If my first reaction is "What kind of a &%#$%^& arsehole would just leave that here?!?" then I pick it up.

If my first reaction is "Holy crap! I was wearing bellbottoms the last time I saw one of those!" then I leave it alone.

Edit: I couldn't remember for sure but per wikipedia, that has been sitting there for at least 33 years. Was it left there by some Palouse farmer? Maybe an unsung hero of the Cold War from Hanford? Kennewick Man's great great great great great great great grandson? Dunno.

http://en.wikipedia.org/wiki/Beverage_can

Edited by IDBLOOM on 07/14/2013 00:17:22 MDT.

Marko Botsaris
(millonas) - F - MLife

Locale: Santa Cruz Mountains, CA
Re: Re: Re: Re: Re: Love your Mother on 07/14/2013 00:12:39 MDT Print View

I'm not %100 sure how, but I think that logic is a bit like only wanting to save the "cute" animals from extinction ;-).

Edited by millonas on 07/14/2013 00:13:40 MDT.

Ian B.
(IDBLOOM) - MLife

Locale: PNW
Re: Re: Re: Re: Re: Re: Love your Mother on 07/14/2013 00:19:22 MDT Print View

"I'm not %100 sure how, but I think that logic is a bit like only wanting to save the "cute" animals from extinction ;-)."

I'm ok with that.

Ian B.
(IDBLOOM) - MLife

Locale: PNW
Just remember.... on 07/14/2013 00:22:06 MDT Print View

...every arrowhead you find in the wilderness is the result of someone who wasn't yo diggity down with LNT.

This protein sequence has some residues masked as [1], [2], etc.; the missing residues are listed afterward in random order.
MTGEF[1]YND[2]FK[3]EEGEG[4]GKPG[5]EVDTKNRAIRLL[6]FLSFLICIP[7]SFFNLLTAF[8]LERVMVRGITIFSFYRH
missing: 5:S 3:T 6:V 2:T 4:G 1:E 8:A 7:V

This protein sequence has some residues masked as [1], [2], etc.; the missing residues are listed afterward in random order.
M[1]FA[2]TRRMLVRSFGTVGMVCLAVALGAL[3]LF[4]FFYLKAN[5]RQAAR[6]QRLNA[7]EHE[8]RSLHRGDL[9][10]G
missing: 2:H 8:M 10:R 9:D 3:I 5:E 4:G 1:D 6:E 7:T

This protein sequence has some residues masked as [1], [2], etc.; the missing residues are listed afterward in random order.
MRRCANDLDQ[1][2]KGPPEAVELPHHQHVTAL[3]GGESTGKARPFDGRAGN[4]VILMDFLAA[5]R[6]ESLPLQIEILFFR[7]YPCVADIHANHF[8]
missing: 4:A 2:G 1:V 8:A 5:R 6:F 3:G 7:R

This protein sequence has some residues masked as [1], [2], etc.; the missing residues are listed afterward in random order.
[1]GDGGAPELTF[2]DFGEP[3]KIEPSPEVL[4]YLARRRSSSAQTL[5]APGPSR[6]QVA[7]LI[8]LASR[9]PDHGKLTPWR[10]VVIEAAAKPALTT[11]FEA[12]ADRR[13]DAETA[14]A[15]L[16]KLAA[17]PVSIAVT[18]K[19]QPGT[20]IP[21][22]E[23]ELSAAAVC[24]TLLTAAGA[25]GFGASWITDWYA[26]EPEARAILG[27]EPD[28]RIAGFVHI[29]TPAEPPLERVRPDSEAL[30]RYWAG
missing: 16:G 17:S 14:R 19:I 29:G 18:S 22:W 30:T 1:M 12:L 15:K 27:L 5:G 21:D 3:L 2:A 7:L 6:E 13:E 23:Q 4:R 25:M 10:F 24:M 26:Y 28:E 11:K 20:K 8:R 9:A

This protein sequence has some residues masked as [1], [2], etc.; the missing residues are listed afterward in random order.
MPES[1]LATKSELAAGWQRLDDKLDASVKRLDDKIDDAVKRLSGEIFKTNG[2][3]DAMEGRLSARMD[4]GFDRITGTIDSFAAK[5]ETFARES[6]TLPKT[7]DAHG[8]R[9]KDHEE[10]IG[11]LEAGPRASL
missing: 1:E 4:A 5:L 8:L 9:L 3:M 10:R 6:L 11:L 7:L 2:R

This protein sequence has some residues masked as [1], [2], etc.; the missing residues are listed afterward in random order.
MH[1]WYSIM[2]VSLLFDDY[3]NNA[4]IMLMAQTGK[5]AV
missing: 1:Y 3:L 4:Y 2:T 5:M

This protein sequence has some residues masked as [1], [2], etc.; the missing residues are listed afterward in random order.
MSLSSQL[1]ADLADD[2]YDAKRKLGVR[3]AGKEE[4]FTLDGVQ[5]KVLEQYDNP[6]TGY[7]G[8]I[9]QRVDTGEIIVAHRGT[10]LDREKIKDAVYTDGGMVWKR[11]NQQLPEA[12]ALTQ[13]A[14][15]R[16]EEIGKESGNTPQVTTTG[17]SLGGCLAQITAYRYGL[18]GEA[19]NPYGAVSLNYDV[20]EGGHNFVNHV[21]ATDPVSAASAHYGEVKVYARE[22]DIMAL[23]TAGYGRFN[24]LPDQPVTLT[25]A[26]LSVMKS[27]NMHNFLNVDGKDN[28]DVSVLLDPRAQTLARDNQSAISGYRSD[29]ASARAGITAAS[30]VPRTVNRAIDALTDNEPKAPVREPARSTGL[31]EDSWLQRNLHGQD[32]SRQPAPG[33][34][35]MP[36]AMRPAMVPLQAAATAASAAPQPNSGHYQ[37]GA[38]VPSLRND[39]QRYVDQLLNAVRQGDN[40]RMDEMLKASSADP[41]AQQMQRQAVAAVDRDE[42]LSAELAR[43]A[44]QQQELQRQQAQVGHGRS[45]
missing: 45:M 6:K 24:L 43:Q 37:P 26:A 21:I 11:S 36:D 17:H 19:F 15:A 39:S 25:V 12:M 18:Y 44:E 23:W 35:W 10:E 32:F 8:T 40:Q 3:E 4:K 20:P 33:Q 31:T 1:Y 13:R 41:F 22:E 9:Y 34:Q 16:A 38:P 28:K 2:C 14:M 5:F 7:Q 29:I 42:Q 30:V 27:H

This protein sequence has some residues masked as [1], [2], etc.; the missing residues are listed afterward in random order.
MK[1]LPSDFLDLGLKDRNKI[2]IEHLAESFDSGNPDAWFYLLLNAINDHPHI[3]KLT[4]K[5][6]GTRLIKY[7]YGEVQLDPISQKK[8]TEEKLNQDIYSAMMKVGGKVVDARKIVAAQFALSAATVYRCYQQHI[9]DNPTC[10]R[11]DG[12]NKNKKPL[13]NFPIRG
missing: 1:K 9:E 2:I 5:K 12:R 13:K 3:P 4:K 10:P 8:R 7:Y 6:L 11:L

Ken Thompson
(kthompson) - MLife

Locale: Behind the Redwood Curtain
Re: Just remember.... on 07/14/2013 00:26:03 MDT Print View

Cans fro the 70's are a no, but pottery shards from the 1870's is OK? Where is the line? I find condensed milk cans in the middle of the desert. I leave them. Mylar balloons I'll pack out, The can is no threat to anyone.

Bob Gross
(--B.G.--) - F

Locale: Silicon Valley
Re: Just remember.... on 07/14/2013 00:31:06 MDT Print View

If you hike around the Death Valley National Park backcountry a little bit, you will come across some great collector's items in the way of dead automobiles on and off trails. It's fascinating to try to identify the make and model based on a rusted hulk.

--B.G.--

Tanner M
(Tan68)
Re: Re: Just remember.... on 07/14/2013 02:04:01 MDT Print View

The ghost of an AMC Gremlin trying to make it to Disneyland.

Gerry Brucia
(taedawood) - MLife

Locale: Louisiana, USA
What interesting gear have you found on the trail? on 07/14/2013 05:48:11 MDT Print View

Speaking of rubber pole tips? I leave mine on because they tend to leave fewer marks on the trail and are a whole lot quieter than hearing click, click, click as I go down the trail. But I have to confess that I have also lost a couple over the years.

Twice in the last five years I have had my cache of water stolen. I wish people would not steal water unless it was an emergency.

I have not been lucky enough to find anything "good" on the trail that others left behind. I have only found their trash, which really pisses me off!

Fred eric
(Fre49) - MLife

Locale: France, vallée de la Loire
no one on 07/14/2013 07:22:44 MDT Print View

I checked this thread, but seems no one found, my bpl1100 pot with bushbuddy and myog spinntex bag that my wife lost the first day of a 5 day winter hike in the Vercors mountain.